> Brahmana by birth, has produced more than 400 songs all of which are
> written in sophisticated Sanskrit language and are deeply rooted in Adi
> Shankaracharya's philosophy of Advaita Vedanta. Here is a short biography
> of this brahmana saint written by Subbarama Dikshitar:
> Reference: Sangita Sampradaya Pradarshini of Subbarama Dikshitar/ Volume 5
> Vaggeyakara Charitam (Biography of Composers)
> He was born in Tiruvarur, during the Manmatha year and in the saka year
> 1692 (1775 A.D), as the son of Ramasvami Dıkshita. His mother was Subbamma.
> Before he was sixteen years old, he progressively learnt the Vedas,
> intricacies of kavyas and natakas, Siddhanta Kaumudi, other commentaries on
> various texts, music, and also became an expert in the sciences of
> astrology, medicine, and mantra, and became very famous. When he was
> married and was staying with Manali Cinayya Mudaliyar, due to his good
> deeds in his previous births, a siddha Cidambaranatha Yogi, came to Manali
> and stayed there for sometime. Impressed by Muddusvami Dıkshita’s devotion,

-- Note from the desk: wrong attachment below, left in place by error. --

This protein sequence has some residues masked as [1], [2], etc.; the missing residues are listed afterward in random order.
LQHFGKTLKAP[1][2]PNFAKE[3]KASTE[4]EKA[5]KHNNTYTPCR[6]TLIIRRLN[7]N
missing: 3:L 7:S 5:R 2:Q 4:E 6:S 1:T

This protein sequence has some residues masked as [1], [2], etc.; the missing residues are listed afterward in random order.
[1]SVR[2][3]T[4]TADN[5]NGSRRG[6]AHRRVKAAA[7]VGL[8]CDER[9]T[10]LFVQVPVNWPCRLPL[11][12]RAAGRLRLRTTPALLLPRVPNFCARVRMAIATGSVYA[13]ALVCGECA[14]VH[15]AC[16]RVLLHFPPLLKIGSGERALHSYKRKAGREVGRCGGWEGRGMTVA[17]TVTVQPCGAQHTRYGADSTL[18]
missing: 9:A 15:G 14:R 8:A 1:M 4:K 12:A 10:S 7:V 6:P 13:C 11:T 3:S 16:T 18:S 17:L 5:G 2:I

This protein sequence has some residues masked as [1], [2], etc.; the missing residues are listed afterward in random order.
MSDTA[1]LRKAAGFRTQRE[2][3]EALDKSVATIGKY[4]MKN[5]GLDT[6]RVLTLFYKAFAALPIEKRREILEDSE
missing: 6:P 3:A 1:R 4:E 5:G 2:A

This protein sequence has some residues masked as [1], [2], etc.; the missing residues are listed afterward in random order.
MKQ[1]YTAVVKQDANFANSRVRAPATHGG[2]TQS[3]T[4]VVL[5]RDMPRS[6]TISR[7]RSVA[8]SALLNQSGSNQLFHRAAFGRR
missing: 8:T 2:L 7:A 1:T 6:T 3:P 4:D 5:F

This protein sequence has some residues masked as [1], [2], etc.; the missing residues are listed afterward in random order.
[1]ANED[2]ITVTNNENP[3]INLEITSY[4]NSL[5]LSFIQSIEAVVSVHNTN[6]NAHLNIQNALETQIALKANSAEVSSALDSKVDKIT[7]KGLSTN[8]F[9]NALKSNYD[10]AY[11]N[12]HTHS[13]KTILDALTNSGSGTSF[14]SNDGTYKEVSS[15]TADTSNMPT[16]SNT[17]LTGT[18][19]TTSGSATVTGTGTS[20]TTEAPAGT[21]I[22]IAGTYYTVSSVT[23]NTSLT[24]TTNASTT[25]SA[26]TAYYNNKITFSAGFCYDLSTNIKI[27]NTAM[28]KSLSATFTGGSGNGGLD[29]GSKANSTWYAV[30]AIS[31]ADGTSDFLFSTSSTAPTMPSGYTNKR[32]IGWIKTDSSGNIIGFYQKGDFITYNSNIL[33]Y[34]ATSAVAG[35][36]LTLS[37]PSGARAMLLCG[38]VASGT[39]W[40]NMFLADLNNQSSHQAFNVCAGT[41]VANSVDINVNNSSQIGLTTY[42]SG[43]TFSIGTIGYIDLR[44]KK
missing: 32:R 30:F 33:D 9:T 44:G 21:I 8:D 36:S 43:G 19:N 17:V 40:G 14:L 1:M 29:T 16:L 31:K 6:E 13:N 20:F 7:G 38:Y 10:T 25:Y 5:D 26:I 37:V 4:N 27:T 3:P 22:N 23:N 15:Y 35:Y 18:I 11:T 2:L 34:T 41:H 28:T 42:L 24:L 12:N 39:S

> he initiated him into Srıvidya maha mantra, and took him to the shores of
> the Ganges with him. There, for five years, he gradually helped him attain
> maturity with the help of mantra, and helped him attain the ashta maha
> siddhis. Realizing that he was a great soul, he also taught him the science
> of philosophy. After that, Muddusvami Dıkshita took permission from the
> pious man, went back to Manali, and in order to please the gods and
> goddesses, he gradually performed internal and external purification
> rituals. He then went to Tiruttani, and while he was reciting the
> Subrahmanya  Panchadashakshari mantra in the sanctum, one day Chengalvaraya
> came there in the guise of a great soul, and asked him to open his mouth,
> put some sugar candy in his mouth, and disappeared. Immediately, Dıkshita
> started composing a kırtana in Sanskrit and in the Raga Malavagaula,
> “Srınathadi Guruguho Jayati”, set in the prathamaa vibhakti.  Subsequently,
> he composed seven more kırtanas on Guruguha, starting with sambodhana
> prathama vibhakti. Then he went to Kanchipuram, and stayed with his
> brothers for four years. In the presence of Kamakshi, he practiced the
> Srividyopasana and composed many kirtanas, such as “Kanjadalayatakshi”,
> “Ekamranatham Bhajeham” , etc., adorned with poetic words, and popularized